Ask a Chef: What is your favorite dish to serve with turkey?

"True to my upstate New York roots, I make good old-fashioned green bean casserole, with cream of mushroom soup, and French's onions on top. We call them GB's at my house." –Anne Burrell, host of Food Network's Secrets of a Restaurant Chef "If I were to serve a Thanksgiving dinner with no turkey and all sides, I would serve scalloped potatoes with Brussels sprouts and brown butter, and mashed potatoes with homemade marshmallows on top." –Ben Ford, Ford's Filling Station, Culver City, CA "I do the turkey thing, but I love brioche stuffing. I can't get enough of it." –Michael Kramer, Voice at Hotel Icon, Houston "Instead of traditional stuffing I serve a savory caramelized onion and wild mushroom bread pudding." Tim Love, Lonesome Dove Western Bistro, Fort Worth, TX

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Eat this Word: Country Ham

country hamWHAT? Mold gold. Dry-cured in salt, sugar, and other seasonings; slowly smoked over a hardwood fire; then aged up to 12 months, country ham originated as a way to preserve ham in pre-refrigeration days. The result is saltier and firmer than its more common processed, brine-injected cousin, and to the true ham connoisseur, there is no comparison. If you have a hankering for one, consider an outing along the backroads of Georgia, Tennessee, Kentucky, or Virginia. Most famous of all is the Smithfield ham, which must be made in Smithfield, Virginia, and which must meet criteria laid out by law. According to The American Heritage Cookbook, Queen Victoria had a standing weekly order for Smithfield ham. “Formerly it was not uncommon to find them aged six and seven years,” James Beard wrote of aged, country hams in American Cookery. “They were black, covered with mold, and looked uninviting to the average person, but they gave promise of fi

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Eye Candy: Beard House

Kitchen Scott Dolich of Park Kitchen plates a course of roasted chilies with beets and walnuts in the Beard House kitchen. View more images from the Portland chef's dinner here. (Photo by Bobbi Lin)

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On the Menu: November 22 to November 28

Kitchen Here’s what happening at the Beard House next week: Thursday, November 26, 6:00 P.M. Thanksgiving Feast This Thanksgiving, leave the poultry thermometer and the casserole dishes behind and spend the evening at the Beard House enjoying a bountiful holiday menu of impeccably prepared American classics from this talented team of Art Institute chefs. For details and reservations, visit www.jamesbeard.org/events or call 212.627.2308. (Photo by Krishna Dayanidhi)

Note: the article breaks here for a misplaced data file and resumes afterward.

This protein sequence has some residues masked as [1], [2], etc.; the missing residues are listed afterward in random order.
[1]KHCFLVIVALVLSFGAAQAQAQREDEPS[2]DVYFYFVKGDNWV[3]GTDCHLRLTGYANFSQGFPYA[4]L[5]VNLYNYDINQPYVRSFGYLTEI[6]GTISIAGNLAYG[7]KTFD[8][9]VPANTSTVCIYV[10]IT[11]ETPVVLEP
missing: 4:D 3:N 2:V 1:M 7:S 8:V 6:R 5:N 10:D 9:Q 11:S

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The Bookshelf: Gastropolis Discussion Recap

GastropolisA food-obsessed city with eight million people has eight million food voices, or at least that’s the premise behind the collection of 18 original essays that comprise Gastropolis: Food & New York City. The book’s editors, Annie Hauck-Lawson and Jonathan Deutsch, joined JBF vice president Mitchell Davis, who contributed to the project, for a fascinating Beard on Books reading and discussion on Wednesday. No book could contain all of the voices of a city, food or otherwise, Deutsch admitted, but in this project they attempted to capture emblematic stories of urban lives lived through food. Anchored in this multifaceted metropolis—where some grow and gather their food while others pay to be waited on and catered to—Gastropolis presents a pastiche of urban food experience, a gastro-polis, literally a city

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Recipe: Pumpkin Soufflé with Parma Ham Chips

Savory pumpkin soufflé As promised, we're bringing you the recipe for the savory pumpkin soufflé with prosciutto di Parma chips (not shown) that Paolo Parmeggiani served at the Beard House last Tuesday. Make it as a delicious, unexpected part of your Thanksgiving spread.

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Eye Candy: Beard House

foie gras lollipops Eric B. LeVine of Encore Catering served these cranberry dust–coated foie gras lollipops at the Beard House on Saturday, wielding one of the more unique serving vessels we've seen in a while. Take a look at more photos from the event here. (Photo by Tom Kirkman)

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MemorEATS: Douglas Rodriguez

"My first memory of eating something was a negative experience. I ordered a Spanish tortilla omelet when I was traveling in Spain with my family. I asked for ketchup and the waiter brought me diluted tomato paste, and my father made me eat the omelet with it. It tasted horrible." –JBF Award Winner Douglas Rodriguez, Alma de Cuba, Philadelphia; Deseo at the Westin Kierland Resort & Spa, Scottsdale, AZ; and OLA at the Sanctuary Hotel, Miami Beach, FL

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